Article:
BenQ XR3501 35-Inch Curved Monitor Review

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Brightness And Contrast

To read about our monitor tests in-depth, please check out Display Testing Explained: How We Test Monitors and TVs.Brightness and Contrast testing is covered on page two.

Uncalibrated – Maximum Backlight Level

Today's comparison group is a mix of gaming and business displays. We've included the other AMVA monitor in our database, BenQ's BL3200PT. Also present are two Acer 27-inch screens, the XG270HU (TN) and XB270HU (IPS). The ultra-wide category includes today's subject plus Dell's U3415W and LG's 34UC97, both of the IPS variety.

The XR3501 is by far the brightest ultra-wide display we've tested. It's a shame that with so much output BenQ has not chosen to include blur-reduction, because there's certainly enough headroom for it. It's also significantly brighter than the BL3200PT.

Here's why we should all be lusting after AMVA monitors. The black levels are far better than the best IPS and TN displays have to offer. Unfortunately, you have to look at HDTVs to find more displays using the technology. Hopefully BenQ's two offerings will inspire others to follow suit.

The max contrast of the XR3501 blows away all of the others, except BenQ's BL3200PT, which still ranks as one of the best-looking monitors we've tested. With almost 2000:1 contrast, the XR3501 looks simply stunning playing our favorite games.

Uncalibrated – Minimum Backlight Level

Turning down the brightness all the way yields a very useable 67.4588cd/m2. Considering the output potential of this screen, it's a decent range and every user should be able to find their preferred level.

The U3415W and XB270HU take the top two spots by virtue of their extremely dim minimum outputs. In terms of practical usability, the two BenQ screens offer superior performance as evidenced by the contrast result below.

The XR3501 remains consistent at all backlight settings with over 1800:1 contrast. It's hard to get much more dynamic range in an LCD without resorting to using a television as your computer monitor. With a screen like this, everything looks sharper; text pops from the background, photos and videos take on greater depth and you can use the display at a higher brightness setting without fatigue.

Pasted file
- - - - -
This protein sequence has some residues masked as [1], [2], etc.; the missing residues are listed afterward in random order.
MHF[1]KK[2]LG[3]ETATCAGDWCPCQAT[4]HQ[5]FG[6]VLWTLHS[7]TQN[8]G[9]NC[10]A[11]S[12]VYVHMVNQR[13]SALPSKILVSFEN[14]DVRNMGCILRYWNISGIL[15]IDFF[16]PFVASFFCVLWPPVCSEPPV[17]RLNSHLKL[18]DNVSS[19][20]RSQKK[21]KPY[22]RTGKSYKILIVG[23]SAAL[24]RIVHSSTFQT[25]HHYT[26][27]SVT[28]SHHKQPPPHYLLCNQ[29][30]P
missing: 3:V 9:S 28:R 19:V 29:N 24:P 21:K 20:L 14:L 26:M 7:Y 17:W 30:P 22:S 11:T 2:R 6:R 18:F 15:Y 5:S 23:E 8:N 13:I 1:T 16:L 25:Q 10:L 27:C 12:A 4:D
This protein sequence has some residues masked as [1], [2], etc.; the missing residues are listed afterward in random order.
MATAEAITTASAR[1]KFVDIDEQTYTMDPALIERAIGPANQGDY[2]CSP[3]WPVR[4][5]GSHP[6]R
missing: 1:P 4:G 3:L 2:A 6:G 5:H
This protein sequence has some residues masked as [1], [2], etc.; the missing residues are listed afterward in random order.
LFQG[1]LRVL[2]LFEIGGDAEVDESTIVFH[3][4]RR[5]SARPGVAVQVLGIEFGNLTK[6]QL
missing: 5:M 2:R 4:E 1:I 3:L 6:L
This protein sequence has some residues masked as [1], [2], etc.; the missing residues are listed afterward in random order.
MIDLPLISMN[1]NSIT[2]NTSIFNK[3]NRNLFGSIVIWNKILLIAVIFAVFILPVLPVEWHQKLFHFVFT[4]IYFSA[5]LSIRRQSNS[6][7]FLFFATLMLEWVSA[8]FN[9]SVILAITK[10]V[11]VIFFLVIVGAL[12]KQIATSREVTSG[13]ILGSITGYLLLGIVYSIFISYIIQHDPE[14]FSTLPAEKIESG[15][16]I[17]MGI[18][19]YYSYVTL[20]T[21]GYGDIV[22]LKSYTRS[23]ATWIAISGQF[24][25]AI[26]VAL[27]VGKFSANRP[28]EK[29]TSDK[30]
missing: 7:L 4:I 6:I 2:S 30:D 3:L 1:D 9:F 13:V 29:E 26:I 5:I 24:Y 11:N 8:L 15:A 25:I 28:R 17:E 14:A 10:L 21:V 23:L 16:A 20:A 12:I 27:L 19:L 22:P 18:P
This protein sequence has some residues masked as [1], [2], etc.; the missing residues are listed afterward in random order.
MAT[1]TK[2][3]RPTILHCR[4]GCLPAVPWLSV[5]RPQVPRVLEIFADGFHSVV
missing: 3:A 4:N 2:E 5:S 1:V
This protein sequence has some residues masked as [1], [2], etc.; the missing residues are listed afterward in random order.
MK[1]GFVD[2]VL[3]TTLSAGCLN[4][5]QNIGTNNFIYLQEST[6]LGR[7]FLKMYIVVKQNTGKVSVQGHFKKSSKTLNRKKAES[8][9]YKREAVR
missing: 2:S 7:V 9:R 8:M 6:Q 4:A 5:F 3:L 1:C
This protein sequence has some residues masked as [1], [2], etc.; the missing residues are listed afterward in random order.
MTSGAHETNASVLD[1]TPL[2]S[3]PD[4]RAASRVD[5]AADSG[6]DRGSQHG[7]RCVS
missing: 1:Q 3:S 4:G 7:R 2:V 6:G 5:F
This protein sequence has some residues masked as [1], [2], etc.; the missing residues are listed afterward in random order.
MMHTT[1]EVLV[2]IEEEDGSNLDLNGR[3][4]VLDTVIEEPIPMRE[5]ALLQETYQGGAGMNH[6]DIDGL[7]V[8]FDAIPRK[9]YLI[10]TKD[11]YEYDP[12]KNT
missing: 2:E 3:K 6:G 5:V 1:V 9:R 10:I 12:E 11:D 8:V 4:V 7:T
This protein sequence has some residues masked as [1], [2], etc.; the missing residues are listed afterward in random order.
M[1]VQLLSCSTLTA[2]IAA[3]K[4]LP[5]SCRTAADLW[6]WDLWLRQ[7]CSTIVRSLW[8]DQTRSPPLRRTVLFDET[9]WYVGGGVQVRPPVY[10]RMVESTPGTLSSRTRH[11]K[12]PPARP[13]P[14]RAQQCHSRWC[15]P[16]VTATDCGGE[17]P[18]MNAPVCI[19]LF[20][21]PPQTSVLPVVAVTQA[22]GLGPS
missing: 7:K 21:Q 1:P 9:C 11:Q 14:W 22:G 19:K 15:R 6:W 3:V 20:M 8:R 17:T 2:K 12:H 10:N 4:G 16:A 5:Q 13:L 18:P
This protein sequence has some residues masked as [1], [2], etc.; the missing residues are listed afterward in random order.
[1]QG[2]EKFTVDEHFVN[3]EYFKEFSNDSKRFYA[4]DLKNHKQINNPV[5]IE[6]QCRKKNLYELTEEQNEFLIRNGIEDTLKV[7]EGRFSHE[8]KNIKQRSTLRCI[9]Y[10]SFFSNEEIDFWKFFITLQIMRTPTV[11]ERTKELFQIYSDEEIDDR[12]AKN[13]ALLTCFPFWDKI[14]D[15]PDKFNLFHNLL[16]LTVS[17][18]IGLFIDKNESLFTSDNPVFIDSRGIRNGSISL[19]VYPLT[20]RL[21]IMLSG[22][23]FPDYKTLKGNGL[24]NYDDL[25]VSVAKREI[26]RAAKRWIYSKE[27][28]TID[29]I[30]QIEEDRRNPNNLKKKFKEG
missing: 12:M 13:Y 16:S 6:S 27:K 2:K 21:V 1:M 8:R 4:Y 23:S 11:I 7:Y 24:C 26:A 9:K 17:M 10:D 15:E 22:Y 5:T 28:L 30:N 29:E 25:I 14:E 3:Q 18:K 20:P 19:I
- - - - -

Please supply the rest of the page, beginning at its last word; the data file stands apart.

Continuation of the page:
After Calibration to 200cd/m2

Our two AMVA screens stay at the top after calibration. And as you'll see in the next chart, the XR3501 has picked up a bit of contrast from our adjustments.

We thought this number might drop after a grayscale calibration but it didn't thanks to the XR3501's excellent gamma tracking. As you'll see on the next page, it's ruler-flat. At this point the visual difference between the two AMVA monitors is negligible, either one is a great choice.

ANSI Contrast Ratio

Maintaining good uniformity in an ultra-wide display is a huge engineering challenge. Our sample loses a bit of contrast in the ANSI test due to slight hotspots at the top of the screen. It doesn't translate to visible light-bleed but our instruments can see the difference.

Christian Eberle
Contributing Editor

Christian Eberle is a Contributing Editor for Tom's Hardware US. He's a veteran reviewer of A/V equipment, specializing in monitors. Christian began his obsession with tech when he built his first PC in 1991, a 286 running DOS 3.0 at a blazing 12MHz. In 2006, he undertook training from the Imaging Science Foundation in video calibration and testing and thus started a passion for precise imaging that persists to this day. He is also a professional musician with a degree from the New England Conservatory as a classical bassoonist which he used to good effect as a performer with the West Point Army Band from 1987 to 2013. He enjoys watching movies and listening to high-end audio in his custom-built home theater and can be seen riding trails near his home on a race-ready ICE VTX recumbent trike. Christian enjoys the endless summer in Florida where he lives with his wife and Chihuahua and plays with orchestras around the state.

  • Soul_keeper
    Everytime I see these display news/reviews I look for the power usage numbers and end up having to google for them.
    Can you start adding the power usage to the specs tables ?

  • Grognak
    A thousand bucks for 80 ppi?
  • iam2thecrowe
    Everytime I see these display news/reviews I look for the power usage numbers and end up having to google for them.
    Can you start adding the power usage to the specs tables ?
    I don't know, I have never looked at power usage specs when deciding which monitor to buy. Ever. It is expensive for only 1080 vertical pixels though. Would rather settle for a 60hz model with 1440 for a similar price.
  • rajeshgoblet
    'The other curved displays we've seen sport a 3800R curvature, which means a radius of 3000 millimeters.' i think its a little bit typo. 3000 should be 3800 milimeters.
  • Shankovich
    Seems pretty good. Don't mean to sound like a whiner but for $1000 I would expect 10 bit colour on it. Then again loving that 144 Hz, can't complain about anything else really.
  • Realist9
    1080p at 35 inches. No. 5 years ago? Maybe. Today? No.

    And someone dropping $1000 on their monitor is very unlikely to have a sub $300 video card.

    No excuses. This should have been at least 1440p. I was excited until I saw that.
  • eklipz330
    this is clearly an attempt at milking the market. next year they will have a 1440p variant, and the year after they will finally incorporate freesync/gsync.

    they could have at least made it 1200p
  • HideOut
    1080p. Why wouldnt you just buy a 1080p TV for less at that point...
  • noobzilla771
    Got excited until that 1080p....
  • atwspoon
    Waiting for "curved" to die out like "3D." More on this FreeSync and G-Sync tech!